Samizay’s Western education and job as a professor made him a substantial target during the Soviet occupation of his country. He came to WSU in 1984, after his 1981 arrest, and served as the School of Architecture’s director for nine years. Many of the pictures he took in Afghanistan were part of an exploration of traditional architecture for research and scholarship. Yet, many more were taken for the experience of the moment and the attraction of the subject matter.
“Everyone here has a unique history and experience of the past three decades, and these histories are hidden in almost geological layers– the layer of the times of the king, the layer of the time of the republic and the different layers of the times of the communists and the different layers of the time of religious fundamentalists,” Samizay said.
For some, only certain layers jump out because of their particular experiences, whether pleasant or painful. This complexity has not only scarred the people but also the landscape. He watches people desperately trying to heal the wounds but believes the scars will remain for years to come. “Only another geological layer will cover it,” he said.
Originally, Samizay returned to Afghanistan to help with the higher education of young Afghans, and while he continues to do so, he has expanded into other areas. Recently, he has been designing buildings for the justice system. There is a great attempt to reform the justice system and bring back the rule of law into the country. For that reason, Samizay has been designing courthouse buildings that are going to be built in different parts of the country. By working on these buildings, Samizay believes he is helping educate a group of young Afghans in architecture and learning professionalism.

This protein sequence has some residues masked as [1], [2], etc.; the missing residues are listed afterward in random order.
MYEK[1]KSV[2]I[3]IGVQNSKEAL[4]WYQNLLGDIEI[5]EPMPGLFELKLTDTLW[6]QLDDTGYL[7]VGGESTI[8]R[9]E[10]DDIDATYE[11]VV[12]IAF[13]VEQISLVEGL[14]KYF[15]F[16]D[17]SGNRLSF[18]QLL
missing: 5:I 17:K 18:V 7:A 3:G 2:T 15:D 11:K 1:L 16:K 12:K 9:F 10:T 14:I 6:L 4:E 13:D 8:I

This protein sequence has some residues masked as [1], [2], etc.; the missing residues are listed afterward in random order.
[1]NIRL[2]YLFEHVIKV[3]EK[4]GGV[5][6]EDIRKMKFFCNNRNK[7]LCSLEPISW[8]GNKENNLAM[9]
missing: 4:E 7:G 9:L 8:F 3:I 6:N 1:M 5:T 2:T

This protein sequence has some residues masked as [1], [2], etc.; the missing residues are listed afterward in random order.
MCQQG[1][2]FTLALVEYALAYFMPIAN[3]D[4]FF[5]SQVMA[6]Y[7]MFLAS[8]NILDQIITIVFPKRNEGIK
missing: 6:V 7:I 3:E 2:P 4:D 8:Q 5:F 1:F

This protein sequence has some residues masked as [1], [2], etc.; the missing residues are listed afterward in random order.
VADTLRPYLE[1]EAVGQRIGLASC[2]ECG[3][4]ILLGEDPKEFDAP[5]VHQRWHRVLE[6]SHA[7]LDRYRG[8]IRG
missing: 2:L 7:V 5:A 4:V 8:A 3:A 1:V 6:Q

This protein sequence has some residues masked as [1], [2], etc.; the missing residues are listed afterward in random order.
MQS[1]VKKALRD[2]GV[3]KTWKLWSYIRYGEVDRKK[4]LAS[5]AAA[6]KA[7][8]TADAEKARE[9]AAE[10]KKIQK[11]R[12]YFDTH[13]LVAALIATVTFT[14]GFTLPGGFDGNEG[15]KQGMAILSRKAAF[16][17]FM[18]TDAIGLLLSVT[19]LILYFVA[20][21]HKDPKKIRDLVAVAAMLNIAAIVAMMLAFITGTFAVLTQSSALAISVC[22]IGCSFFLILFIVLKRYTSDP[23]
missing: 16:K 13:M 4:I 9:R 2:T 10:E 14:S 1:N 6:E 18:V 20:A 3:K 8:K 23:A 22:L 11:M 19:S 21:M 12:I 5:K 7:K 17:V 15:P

Sponsors of the exhibits include the WSU School of Architecture, Pullman-Moscow Building Supply and the Visual, Performing and Literary Arts Committee.
Funding for the museum exhibitions and programs for the fiscal year is provided by WSU, the Friends of the Museum of Art, the WSU Foundation, the Nationa
l Endowment for the Arts, Washington State Arts Commission, Samuel H. and Patricia W. Smith Arts Endowment, the Museum of Art/WSU Directors Fund for Excellence and private donors. Visit the WSU Museum of Art Web Site at www.wsu.edu.artmuse